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Former Winsted man makes steel art amidst Montana mountains
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Feb. 2, 2014

By Starrla Cray
Staff Writer

WINSTED, MN – In a quiet valley uncluttered by corporate chaos, the artwork of 1979 Holy Trinity High School graduate Tom Mosher is forged into existence.

“Though I work with a variety of mediums, steel has always been my favorite,” he noted. “I enjoy overcoming the challenges that present themselves in my quest to achieve an unmatched realism in an art form practiced by few and truly mastered by none.”

Mosher has been in Paradise Valley, MT nearly eight years now, after three decades of working primarily in the marine construction industry.

“I came to Montana to live the spiritual life of a free Earth artist,” he said. “I’m living that dream.”

Mosher’s business, Steel My Heart Forge & Gallery, includes life-sized sculptures, shields, custom handrails, decorative shelves, and other commissioned pieces.

“Each is a hand-forged, one-of-a-kind piece,” he noted.

Always an adventure
Mosher’s first job was at Littfin Lumber in Winsted, from 1977 to 1983. His father, Bill, was an industrial arts teacher at Holy Trinity School, and his mother, Helen, taught elementary school.

Mosher remembers getting fired from Littfin Lumber, which gave him a push to explore a new career path.

“I spent most of my life as a commercial [deep sea] diver, and I got to see the world,” he said.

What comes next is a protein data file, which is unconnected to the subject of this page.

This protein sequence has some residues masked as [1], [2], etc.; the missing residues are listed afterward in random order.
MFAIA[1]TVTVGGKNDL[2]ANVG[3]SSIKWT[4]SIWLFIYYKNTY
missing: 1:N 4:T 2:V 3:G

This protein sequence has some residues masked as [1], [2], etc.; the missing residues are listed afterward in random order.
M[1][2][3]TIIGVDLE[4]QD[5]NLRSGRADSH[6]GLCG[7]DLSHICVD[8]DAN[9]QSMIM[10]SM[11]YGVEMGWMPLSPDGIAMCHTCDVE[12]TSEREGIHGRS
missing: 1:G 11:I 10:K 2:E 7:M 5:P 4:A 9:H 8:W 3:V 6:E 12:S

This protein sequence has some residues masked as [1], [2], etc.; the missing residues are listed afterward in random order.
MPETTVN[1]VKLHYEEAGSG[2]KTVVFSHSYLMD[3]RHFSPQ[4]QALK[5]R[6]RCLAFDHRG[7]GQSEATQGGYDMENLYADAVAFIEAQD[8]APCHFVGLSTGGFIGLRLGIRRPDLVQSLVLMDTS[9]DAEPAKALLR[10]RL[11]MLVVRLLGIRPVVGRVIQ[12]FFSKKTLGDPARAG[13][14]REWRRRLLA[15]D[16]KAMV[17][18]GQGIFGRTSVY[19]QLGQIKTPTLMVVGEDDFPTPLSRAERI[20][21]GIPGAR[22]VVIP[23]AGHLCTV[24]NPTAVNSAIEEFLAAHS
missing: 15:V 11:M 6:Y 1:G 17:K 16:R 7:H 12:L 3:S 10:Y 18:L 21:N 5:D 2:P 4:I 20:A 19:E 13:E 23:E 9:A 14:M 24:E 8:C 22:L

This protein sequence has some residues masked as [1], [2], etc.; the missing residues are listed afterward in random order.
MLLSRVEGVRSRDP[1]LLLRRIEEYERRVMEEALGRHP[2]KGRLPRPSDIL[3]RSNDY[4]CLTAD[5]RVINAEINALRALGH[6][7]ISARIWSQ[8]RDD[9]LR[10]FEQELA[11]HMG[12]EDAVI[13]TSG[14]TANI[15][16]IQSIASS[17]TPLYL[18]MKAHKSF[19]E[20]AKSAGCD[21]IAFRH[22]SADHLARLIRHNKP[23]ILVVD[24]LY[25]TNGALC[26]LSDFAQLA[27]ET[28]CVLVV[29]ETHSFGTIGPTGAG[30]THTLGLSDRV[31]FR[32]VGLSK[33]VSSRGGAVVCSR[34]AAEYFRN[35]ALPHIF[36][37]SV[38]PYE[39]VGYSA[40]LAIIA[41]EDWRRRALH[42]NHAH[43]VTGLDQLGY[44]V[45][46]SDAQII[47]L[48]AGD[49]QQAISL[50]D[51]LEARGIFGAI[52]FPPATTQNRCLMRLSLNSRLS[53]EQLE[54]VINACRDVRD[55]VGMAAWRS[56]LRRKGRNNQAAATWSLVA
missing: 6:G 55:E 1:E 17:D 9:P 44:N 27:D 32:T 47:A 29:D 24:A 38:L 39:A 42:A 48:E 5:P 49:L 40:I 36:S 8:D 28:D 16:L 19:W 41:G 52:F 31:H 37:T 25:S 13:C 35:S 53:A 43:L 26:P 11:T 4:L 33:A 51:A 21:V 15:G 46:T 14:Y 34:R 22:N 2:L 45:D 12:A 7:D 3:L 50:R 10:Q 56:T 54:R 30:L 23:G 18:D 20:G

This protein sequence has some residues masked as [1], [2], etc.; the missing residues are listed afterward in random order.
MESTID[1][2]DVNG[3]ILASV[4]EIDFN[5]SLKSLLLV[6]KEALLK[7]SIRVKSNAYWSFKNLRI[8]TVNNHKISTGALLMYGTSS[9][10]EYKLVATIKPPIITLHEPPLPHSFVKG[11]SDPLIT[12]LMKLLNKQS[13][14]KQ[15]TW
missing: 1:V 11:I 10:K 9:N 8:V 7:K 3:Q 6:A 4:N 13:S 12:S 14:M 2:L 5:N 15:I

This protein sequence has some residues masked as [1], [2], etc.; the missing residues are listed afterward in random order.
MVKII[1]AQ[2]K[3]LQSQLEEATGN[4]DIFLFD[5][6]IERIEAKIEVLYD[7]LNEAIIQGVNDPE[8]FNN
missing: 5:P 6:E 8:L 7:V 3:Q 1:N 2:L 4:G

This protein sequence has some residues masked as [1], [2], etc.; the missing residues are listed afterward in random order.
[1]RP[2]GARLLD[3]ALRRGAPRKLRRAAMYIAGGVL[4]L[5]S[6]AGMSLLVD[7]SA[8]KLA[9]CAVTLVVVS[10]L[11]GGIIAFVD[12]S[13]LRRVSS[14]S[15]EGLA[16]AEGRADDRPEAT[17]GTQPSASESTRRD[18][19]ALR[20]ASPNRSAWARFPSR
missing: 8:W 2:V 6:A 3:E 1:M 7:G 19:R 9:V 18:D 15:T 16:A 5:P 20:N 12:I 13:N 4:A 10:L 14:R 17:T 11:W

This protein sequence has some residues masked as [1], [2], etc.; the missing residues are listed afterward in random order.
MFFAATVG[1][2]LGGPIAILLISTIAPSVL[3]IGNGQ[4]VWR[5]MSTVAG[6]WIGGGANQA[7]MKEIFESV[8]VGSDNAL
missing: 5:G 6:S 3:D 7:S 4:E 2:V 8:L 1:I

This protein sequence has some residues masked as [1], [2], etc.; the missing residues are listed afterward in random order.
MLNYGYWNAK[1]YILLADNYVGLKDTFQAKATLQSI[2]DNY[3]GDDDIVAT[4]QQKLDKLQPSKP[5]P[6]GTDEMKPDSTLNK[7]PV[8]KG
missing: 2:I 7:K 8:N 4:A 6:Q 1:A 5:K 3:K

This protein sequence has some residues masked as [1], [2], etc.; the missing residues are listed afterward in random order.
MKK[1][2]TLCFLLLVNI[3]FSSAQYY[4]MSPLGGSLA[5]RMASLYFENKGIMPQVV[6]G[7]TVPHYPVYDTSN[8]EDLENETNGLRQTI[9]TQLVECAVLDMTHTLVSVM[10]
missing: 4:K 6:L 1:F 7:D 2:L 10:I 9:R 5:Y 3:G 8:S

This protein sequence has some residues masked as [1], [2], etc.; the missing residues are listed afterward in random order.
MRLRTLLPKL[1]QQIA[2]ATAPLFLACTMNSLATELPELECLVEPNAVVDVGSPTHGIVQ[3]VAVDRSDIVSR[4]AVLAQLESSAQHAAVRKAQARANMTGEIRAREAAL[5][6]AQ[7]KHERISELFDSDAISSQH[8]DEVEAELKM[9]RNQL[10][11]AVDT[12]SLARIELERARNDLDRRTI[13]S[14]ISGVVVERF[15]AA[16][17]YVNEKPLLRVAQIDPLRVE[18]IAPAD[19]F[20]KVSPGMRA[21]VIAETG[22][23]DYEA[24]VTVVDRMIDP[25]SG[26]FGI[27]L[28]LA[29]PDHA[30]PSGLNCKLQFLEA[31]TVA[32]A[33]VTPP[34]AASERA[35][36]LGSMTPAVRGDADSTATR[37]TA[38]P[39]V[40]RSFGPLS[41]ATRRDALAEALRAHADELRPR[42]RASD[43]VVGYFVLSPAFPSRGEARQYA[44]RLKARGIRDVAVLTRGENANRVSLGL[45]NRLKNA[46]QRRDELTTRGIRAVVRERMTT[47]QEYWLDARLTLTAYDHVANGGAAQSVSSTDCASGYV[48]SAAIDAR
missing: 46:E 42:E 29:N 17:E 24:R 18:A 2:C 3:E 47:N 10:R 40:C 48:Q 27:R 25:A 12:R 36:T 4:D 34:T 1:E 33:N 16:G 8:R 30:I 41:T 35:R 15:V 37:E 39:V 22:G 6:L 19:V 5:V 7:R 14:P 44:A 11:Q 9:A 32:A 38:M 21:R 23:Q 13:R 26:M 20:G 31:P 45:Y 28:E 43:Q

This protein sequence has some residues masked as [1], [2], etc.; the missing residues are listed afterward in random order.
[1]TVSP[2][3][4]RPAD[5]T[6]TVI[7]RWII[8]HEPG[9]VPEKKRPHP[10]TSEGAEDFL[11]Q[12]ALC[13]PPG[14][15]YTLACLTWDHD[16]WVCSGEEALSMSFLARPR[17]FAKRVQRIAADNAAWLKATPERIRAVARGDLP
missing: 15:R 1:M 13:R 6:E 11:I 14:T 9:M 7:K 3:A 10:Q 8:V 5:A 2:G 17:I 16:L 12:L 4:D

Through the years, Mosher also worked as a shipfitter foreman, owned a steel fabrication business, and was employed as a carpenter, welder, and pile driving superintendent.

He spent 12 years in Chicago before deciding to seek a “quiet, peaceful life.” Montana is one of the least-populated states per square mile. Mosher lives 16 miles from the nearest town, and 37 miles from Yellowstone National Park.

Surviving the winter
His first year, locals warned him it wouldn’t be easy making it through the winter. At first, Mosher assumed they meant the cold, but quickly realized that winter is a time of “tough economic conditions” with higher unemployment and less tourism.

“I saved a lot of money before I came here,” Mosher said, adding that working with steel as an artistic medium is very expensive.

During the recession, Mosher supplemented his living by cutting firewood. He also tanned buffalo hides, did taxidermy, and made drums and knives.

Wild and free
Mosher describes Montana as a place with “western justice,” and “fewer laws.”

“You work things out between yourselves for the most part,” he said.

Generally, it takes a while for newcomers to be accepted into the culture.

“You have to earn your right to be here; until then, you’re a transplant,” he said.

Mosher’s artwork reflects his surroundings, whether it’s a life-sized buffalo/cowboy/Indian sculpture or a ghost dance shield with arrows.

One piece he’s currently working on is a steel dragon sculpture for his fiancée, who is living 100 miles away while caring for her elderly father.

He also recently completed a detailed eagle sculpture called “A Mother’s Gift,” which he plans to donate in memory of his mother, and in honor of mothers everywhere.

Several apprentices have worked with Mosher over the years, and his current one is “motivated and works hard.”

“It’s an environment that’s hot, dirty, and crowded with goats – it’s not for everybody,” Mosher said.

Mosher keeps goats around as company, and has found them to be intelligent animals.

“Like anything else, if you treat them like family, they’re going to respond that way,” he said. “They’ve got everything they need here.”

With a scenic spot between the mountains, a supply of steel, and thousands artistic possibilities in his mind, Mosher is looking forward to many more adventures at his Montana home.

“I think this is a very special place,” he said. “It’s like a whole different world.”

See Mosher’s work
Steel My Heart Forge & Gallery is located in Paradise Valley, MT. Artist Tom Mosher can be reached at (406) 333-4136 or at TomMosher@aol.com. For details, go to www.tommosher.com.

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